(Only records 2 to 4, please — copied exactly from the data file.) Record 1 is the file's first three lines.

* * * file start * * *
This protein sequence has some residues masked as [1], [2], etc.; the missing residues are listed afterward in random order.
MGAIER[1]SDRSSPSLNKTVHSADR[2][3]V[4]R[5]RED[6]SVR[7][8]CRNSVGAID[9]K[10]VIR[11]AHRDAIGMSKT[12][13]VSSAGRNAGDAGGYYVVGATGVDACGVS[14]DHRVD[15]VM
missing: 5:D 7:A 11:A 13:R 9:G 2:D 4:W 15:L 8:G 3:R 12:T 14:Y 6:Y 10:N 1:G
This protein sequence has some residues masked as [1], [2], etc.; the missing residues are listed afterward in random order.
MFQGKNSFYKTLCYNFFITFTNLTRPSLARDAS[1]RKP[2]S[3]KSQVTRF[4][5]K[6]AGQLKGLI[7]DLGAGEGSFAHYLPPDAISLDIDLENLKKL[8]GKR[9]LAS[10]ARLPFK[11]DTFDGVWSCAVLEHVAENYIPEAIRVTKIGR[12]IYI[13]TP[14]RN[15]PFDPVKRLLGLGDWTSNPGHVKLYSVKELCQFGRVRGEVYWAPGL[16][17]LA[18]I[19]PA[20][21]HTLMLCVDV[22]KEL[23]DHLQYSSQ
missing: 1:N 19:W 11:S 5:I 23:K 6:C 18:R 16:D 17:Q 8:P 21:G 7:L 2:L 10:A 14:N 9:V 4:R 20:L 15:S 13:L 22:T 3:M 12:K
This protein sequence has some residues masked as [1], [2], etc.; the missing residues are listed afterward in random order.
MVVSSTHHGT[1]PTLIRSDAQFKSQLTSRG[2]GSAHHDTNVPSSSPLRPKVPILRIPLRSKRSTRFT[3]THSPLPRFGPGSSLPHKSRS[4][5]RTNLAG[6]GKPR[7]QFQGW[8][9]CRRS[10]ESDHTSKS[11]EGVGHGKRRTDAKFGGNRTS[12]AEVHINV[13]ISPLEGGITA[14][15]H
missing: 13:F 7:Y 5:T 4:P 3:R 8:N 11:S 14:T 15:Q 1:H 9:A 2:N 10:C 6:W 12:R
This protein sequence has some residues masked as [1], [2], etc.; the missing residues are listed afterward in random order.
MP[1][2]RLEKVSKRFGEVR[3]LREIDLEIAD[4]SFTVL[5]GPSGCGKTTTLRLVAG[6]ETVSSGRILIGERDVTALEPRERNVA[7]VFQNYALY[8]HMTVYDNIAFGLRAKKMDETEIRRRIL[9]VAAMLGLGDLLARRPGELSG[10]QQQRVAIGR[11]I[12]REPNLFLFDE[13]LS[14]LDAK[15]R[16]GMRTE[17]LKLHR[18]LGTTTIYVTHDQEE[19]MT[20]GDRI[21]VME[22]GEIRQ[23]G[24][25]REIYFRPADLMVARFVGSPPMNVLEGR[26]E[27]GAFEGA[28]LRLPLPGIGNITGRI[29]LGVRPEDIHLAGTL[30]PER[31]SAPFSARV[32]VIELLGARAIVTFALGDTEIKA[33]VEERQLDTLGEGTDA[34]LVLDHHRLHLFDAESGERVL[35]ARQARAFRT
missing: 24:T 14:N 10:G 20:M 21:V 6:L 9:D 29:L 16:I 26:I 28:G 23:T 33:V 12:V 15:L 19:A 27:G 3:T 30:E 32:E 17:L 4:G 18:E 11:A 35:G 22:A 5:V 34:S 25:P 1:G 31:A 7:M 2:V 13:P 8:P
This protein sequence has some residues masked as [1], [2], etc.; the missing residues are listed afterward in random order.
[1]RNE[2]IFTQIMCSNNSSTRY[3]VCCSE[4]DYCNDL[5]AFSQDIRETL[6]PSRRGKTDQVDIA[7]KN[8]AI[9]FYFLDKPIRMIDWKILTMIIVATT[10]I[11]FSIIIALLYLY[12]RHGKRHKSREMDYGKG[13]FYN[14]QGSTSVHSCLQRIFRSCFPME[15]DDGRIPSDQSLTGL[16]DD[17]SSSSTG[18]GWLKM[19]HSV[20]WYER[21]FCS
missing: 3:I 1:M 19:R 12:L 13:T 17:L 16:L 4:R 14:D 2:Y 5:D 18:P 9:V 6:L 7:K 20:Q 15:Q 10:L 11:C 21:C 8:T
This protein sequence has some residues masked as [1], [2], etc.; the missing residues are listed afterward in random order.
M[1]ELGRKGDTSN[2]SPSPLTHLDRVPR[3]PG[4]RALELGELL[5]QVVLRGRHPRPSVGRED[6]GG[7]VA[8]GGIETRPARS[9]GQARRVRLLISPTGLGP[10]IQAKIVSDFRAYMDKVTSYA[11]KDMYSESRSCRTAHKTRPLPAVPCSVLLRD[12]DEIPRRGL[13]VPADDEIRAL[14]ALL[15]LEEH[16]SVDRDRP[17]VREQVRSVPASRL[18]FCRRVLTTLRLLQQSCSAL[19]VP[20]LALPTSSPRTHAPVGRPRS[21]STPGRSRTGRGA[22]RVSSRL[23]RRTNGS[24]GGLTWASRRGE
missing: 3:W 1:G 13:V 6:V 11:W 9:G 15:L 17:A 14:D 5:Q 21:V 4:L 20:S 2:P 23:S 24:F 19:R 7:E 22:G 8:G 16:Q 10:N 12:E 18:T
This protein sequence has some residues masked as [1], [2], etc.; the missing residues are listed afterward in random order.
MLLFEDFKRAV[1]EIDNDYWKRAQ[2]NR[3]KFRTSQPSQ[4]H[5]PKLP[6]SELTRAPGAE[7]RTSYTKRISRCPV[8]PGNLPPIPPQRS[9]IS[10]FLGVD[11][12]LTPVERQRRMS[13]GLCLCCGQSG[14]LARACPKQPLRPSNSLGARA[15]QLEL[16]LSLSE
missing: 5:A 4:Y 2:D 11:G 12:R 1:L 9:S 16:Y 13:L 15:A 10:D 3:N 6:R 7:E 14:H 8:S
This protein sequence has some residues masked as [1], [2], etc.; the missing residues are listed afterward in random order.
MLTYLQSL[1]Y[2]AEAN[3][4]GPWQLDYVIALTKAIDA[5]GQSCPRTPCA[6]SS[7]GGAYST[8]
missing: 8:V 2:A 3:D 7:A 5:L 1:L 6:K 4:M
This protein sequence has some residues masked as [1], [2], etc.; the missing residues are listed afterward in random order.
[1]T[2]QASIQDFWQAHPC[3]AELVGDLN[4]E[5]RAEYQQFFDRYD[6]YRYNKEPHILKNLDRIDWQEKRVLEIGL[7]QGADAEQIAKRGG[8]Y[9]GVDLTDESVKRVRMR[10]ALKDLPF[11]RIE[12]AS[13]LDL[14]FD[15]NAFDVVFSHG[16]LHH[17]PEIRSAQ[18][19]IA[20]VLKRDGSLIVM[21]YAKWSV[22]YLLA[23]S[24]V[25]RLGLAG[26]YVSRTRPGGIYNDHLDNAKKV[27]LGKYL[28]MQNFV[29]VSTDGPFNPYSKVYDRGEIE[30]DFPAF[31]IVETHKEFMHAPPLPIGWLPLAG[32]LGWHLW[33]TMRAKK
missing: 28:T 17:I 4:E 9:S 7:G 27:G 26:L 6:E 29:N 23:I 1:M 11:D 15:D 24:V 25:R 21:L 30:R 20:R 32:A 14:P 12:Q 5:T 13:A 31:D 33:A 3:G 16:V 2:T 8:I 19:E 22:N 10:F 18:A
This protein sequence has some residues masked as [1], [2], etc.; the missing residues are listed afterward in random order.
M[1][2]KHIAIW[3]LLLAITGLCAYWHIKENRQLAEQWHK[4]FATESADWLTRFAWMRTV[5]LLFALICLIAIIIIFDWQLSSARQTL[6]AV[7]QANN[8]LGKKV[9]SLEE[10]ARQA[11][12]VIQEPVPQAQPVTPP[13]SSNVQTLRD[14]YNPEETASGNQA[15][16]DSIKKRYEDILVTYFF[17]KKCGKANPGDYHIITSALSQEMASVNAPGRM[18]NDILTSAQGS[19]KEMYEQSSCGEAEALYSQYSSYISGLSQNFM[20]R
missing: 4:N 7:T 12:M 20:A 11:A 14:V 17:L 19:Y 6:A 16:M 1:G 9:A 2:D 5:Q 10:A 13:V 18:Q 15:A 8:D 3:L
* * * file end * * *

This protein sequence has some residues masked as [1], [2], etc.; the missing residues are listed afterward in random order.
MFQGKNSFYKTLCYNFFITFTNLTRPSLARDAS[1]RKP[2]S[3]KSQVTRF[4][5]K[6]AGQLKGLI[7]DLGAGEGSFAHYLPPDAISLDIDLENLKKL[8]GKR[9]LAS[10]ARLPFK[11]DTFDGVWSCAVLEHVAENYIPEAIRVTKIGR[12]IYI[13]TP[14]RN[15]PFDPVKRLLGLGDWTSNPGHVKLYSVKELCQFGRVRGEVYWAPGL[16][17]LA[18]I[19]PA[20][21]HTLMLCVDV[22]KEL[23]DHLQYSSQ
missing: 1:N 19:W 11:S 5:I 23:K 6:C 18:R 16:D 17:Q 8:P 21:G 7:L 2:L 10:A 14:N 9:V 4:R 20:L 15:S 13:L 22:T 3:M 12:K
This protein sequence has some residues masked as [1], [2], etc.; the missing residues are listed afterward in random order.
MVVSSTHHGT[1]PTLIRSDAQFKSQLTSRG[2]GSAHHDTNVPSSSPLRPKVPILRIPLRSKRSTRFT[3]THSPLPRFGPGSSLPHKSRS[4][5]RTNLAG[6]GKPR[7]QFQGW[8][9]CRRS[10]ESDHTSKS[11]EGVGHGKRRTDAKFGGNRTS[12]AEVHINV[13]ISPLEGGITA[14][15]H
missing: 13:F 7:Y 5:T 4:P 3:R 8:N 11:S 14:T 15:Q 1:H 9:A 2:N 10:C 6:W 12:R
This protein sequence has some residues masked as [1], [2], etc.; the missing residues are listed afterward in random order.
MP[1][2]RLEKVSKRFGEVR[3]LREIDLEIAD[4]SFTVL[5]GPSGCGKTTTLRLVAG[6]ETVSSGRILIGERDVTALEPRERNVA[7]VFQNYALY[8]HMTVYDNIAFGLRAKKMDETEIRRRIL[9]VAAMLGLGDLLARRPGELSG[10]QQQRVAIGR[11]I[12]REPNLFLFDE[13]LS[14]LDAK[15]R[16]GMRTE[17]LKLHR[18]LGTTTIYVTHDQEE[19]MT[20]GDRI[21]VME[22]GEIRQ[23]G[24][25]REIYFRPADLMVARFVGSPPMNVLEGR[26]E[27]GAFEGA[28]LRLPLPGIGNITGRI[29]LGVRPEDIHLAGTL[30]PER[31]SAPFSARV[32]VIELLGARAIVTFALGDTEIKA[33]VEERQLDTLGEGTDA[34]LVLDHHRLHLFDAESGERVL[35]ARQARAFRT
missing: 24:T 14:N 10:G 20:M 21:V 6:L 9:D 29:L 16:I 26:I 28:G 23:T 33:V 12:V 15:L 19:A 27:G 3:T 30:E 32:E 17:L 4:G 18:E 11:A 35:G 22:A 5:V 34:S 25:P 1:G 31:A 7:M 2:V 13:P 8:P